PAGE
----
Fallen students memorialized

Shelley Blundell

Allison was a feisty honors student who didn’t want to be known only as a “brain.” Bill had visions of winning a Pulitzer for his poetry some day. Jeffrey was a staunch activist for civil rights from the age of 8.

And Sandra, a quiet girl from Youngstown, loved lilacs.

Although these four students shared a passion for human rights, their fates were leading them down very different paths.

Until those paths crossed fatally on May 4, 1970.

Allison Krause, Bill Schroeder, Jeffrey Miller and Sandra Scheuer were the four students killed during the May 4, 1970, protest against America’s invasion of Cambodia.

While their lives ended that day, their memories have prevailed for 35 years.

M. J. Lunine, dean of the Honors College at Kent State in 1970, said this of Krause after her funeral:

“Allison was a radical — if being young and bright and warm is radical.

“Allison was radical — if having a sense of justice and a sense of honor and a sense of humor is radical.

“Allison was radical — if having an open mind and a great thirst for all kinds of ideas and opinions and points of view is radical.

“Allison was radical — if being full of love and full of life is radical.

“My God, may we all be so radical.”

In a letter to J. Gregory Payne, Florence Schroeder said this about her son, Bill:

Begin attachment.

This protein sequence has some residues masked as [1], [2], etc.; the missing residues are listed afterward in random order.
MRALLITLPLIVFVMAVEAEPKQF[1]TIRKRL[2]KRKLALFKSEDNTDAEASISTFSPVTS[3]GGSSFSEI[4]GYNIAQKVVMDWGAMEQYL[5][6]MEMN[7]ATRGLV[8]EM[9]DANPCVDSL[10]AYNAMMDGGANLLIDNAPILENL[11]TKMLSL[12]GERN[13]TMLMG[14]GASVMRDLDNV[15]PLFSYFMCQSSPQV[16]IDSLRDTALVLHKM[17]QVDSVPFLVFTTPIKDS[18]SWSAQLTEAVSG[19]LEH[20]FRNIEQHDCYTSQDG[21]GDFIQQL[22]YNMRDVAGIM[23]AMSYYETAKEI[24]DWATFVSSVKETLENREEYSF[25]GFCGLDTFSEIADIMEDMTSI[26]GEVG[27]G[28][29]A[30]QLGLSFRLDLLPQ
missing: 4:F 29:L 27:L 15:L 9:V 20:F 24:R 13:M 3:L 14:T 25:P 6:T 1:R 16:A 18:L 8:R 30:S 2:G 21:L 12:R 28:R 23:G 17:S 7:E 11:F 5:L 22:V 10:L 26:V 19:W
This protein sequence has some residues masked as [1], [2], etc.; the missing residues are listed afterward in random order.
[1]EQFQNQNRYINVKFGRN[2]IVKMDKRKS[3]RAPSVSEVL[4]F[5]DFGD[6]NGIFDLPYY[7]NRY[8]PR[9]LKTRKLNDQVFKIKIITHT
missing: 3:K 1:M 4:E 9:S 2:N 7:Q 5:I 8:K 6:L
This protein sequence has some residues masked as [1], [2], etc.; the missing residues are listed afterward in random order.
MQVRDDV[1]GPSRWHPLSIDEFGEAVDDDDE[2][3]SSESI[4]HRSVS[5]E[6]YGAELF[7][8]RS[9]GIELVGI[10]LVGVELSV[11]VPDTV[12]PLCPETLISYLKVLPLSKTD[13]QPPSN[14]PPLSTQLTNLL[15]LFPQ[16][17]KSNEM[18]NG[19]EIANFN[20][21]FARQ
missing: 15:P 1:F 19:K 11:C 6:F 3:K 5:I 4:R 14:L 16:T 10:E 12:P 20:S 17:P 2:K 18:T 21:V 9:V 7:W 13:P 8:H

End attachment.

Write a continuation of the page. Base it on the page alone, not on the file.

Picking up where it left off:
“Our children can only react to life’s situations as they have been trained to think before they react. I do not feel guilty, and do not feel that I contributed to Bill’s death in any way. I am proud that he made the decision to be a part of the activity that day, and that he did not hide his true feelings about war in Vietnam.”

And in a poem written for Florence on Mother’s Day, 1969, Schroeder wrote:

“Days gone by shall never return, despite the most reverent of prayers. It is not all in vain — I shall certainly learn from my previous conflicts and errors.”

At the age of 16, Miller wrote a poem that would echo through his death on May 4, 1970. Following is an excerpt from the poem, titled “Where Does It End?”

“A teenager from a small Ohio farm clutches his side in pain / and as he feels his life ebbing away, he too asks why — / why is he dying here, thousands of miles from home, / giving his life for those who did not even ask his help?

“The War Without a Purpose marches on relentlessly, / not stopping to mourn for its dead, / content to wait for its end. / But all the frightened parents who still have their songs fear that / the end is not in sight.”

And all who knew Scheuer described her as a quiet, non-assuming student with a passion for helping others. She chose to pursue this passion through a major in speech therapy, using her own talents to help others find theirs. Scheuer was not participating in the protest; rather, she was walking to class and was caught in the crossfire of National Guardsmen.

“She was alive and overwhelmed by the greatness of her existence,” friend Marty Levick said.

And no matter where they are this May 4, may the prevailing memory of Allison Krause, Bill Schroeder, Jeffrey Miller and Sandra Scheuer allow us all to inquire, learn and reflect.

Contact general assignment reporter Shelley Blundell at [email protected].